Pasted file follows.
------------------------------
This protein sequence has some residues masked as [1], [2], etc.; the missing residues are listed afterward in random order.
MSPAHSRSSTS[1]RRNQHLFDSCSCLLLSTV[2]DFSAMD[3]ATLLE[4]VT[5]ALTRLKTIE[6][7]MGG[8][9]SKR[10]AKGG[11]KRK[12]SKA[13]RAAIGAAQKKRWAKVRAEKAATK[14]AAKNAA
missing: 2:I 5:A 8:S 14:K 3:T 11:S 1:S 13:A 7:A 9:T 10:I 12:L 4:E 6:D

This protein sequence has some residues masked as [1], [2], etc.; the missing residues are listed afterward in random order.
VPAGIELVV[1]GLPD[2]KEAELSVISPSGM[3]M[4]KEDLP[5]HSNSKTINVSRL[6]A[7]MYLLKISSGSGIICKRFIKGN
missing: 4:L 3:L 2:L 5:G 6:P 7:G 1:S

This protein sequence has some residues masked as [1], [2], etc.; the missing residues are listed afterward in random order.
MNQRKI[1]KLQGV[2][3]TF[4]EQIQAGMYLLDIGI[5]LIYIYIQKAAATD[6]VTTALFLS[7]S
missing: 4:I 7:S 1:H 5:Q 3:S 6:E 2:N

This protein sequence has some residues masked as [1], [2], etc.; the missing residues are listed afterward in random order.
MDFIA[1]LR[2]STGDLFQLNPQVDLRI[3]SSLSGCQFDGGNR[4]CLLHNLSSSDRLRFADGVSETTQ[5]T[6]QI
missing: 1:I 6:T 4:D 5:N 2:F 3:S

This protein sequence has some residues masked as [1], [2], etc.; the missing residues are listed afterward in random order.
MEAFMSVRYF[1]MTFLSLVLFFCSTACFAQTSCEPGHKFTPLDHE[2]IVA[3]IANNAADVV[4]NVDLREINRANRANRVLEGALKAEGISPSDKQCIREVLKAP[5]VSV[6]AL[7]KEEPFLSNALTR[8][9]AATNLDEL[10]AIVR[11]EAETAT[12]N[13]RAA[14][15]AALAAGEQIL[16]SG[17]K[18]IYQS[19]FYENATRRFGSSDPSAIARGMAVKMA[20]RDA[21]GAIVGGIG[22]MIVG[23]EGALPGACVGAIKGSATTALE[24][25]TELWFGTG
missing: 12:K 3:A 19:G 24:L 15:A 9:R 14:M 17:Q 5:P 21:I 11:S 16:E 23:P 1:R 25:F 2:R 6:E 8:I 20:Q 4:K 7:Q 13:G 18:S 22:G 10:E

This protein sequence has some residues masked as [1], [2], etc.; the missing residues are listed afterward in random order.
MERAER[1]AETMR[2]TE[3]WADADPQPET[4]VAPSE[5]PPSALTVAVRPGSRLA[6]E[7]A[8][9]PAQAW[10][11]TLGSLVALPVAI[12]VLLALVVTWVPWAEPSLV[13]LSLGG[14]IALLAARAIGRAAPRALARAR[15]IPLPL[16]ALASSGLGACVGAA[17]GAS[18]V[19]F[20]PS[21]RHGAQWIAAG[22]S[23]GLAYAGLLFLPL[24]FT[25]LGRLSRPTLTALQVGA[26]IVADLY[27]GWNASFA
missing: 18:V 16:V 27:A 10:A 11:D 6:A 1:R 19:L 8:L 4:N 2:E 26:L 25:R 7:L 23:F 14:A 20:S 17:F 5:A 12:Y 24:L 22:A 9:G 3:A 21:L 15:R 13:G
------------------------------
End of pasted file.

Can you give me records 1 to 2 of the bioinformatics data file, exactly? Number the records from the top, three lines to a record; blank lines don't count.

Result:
This protein sequence has some residues masked as [1], [2], etc.; the missing residues are listed afterward in random order.
MSPAHSRSSTS[1]RRNQHLFDSCSCLLLSTV[2]DFSAMD[3]ATLLE[4]VT[5]ALTRLKTIE[6][7]MGG[8][9]SKR[10]AKGG[11]KRK[12]SKA[13]RAAIGAAQKKRWAKVRAEKAATK[14]AAKNAA
missing: 2:I 5:A 8:S 14:K 3:T 11:S 1:S 13:A 7:A 9:T 10:I 12:L 4:E 6:D

This protein sequence has some residues masked as [1], [2], etc.; the missing residues are listed afterward in random order.
VPAGIELVV[1]GLPD[2]KEAELSVISPSGM[3]M[4]KEDLP[5]HSNSKTINVSRL[6]A[7]MYLLKISSGSGIICKRFIKGN
missing: 4:L 3:L 2:L 5:G 6:P 7:G 1:S